To begin with, we find in part one an extended narrative on the theme of freedom vs. determinism and the overtly existential thrust of this narrative might be broadly understood as fitting withing the cultural phenomenon now commonly known as the death of God which Nietzsche, a reader of Dostoyevsky, will later make famous in the parable of the madman. The existentialism through this section is simultaneously a narrative of regret over the loss of freedom and meaning, but also of their transcendent guarantor, a function which had traditionally been attributed to a divine Father. “…while silently and impotently gnashing your teeth, you sink voluptuously into inertia, musing on the fact that an object cannot be found, and perhaps never will be; that there’s been a substitution, some slight of hand, a bit of cheating…” (Dostoyevsky 10) This passage indicates a recognition that something important has been lost, left behind, or at the very least significantly undermined in the transition from religious to scientific authority, and it is this withdrawal, death, or absence of God in the modern age which constitutes the first manifestation of The Father.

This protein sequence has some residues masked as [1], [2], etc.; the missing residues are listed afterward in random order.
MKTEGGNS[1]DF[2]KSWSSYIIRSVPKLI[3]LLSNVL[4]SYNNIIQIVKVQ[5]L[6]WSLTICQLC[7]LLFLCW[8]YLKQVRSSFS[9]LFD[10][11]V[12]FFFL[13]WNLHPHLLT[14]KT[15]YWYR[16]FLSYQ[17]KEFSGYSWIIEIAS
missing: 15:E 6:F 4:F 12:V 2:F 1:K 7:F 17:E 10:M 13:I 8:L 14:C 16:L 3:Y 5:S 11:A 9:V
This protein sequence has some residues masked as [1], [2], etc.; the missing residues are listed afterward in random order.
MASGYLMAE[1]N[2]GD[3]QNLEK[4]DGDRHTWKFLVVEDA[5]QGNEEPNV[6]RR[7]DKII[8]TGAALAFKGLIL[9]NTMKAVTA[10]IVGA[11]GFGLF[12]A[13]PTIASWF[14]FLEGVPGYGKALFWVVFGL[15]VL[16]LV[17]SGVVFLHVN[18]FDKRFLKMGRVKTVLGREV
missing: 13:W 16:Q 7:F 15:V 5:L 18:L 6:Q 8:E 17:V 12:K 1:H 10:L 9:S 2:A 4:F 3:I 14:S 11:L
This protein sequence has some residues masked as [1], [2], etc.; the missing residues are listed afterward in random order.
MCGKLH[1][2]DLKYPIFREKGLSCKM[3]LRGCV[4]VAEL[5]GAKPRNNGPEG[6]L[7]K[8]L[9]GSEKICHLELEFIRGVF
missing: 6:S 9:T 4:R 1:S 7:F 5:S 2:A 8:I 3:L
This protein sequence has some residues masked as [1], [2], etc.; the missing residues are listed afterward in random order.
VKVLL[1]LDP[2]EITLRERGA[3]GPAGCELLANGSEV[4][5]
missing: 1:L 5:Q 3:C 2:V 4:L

And yet, as just indicated, this loss is not total. The death of God does not entail the absolute death of transcendent authority but rather marks the transposition or transference of such authority from God to the State. By now, most everyone will have heard references to the Russian State as “the fatherland”, but the theological saliency of the metaphor may often go unappreciated. The Russian State, now the locus of divine sovereignty is that to which Russian citizens owe their very lives and allegiances, particularly those who are its wards such as the Underground Man. In part two, we learn that Underground Man had received training in secondary school as preparation for a special job in the civil service and that he abandons the job “in order to sever all ties, break with my past, cover it over with dust.” (48) In doing so, Underground Man rejects the only Father available to him, thus rendering absent the presence of this Father.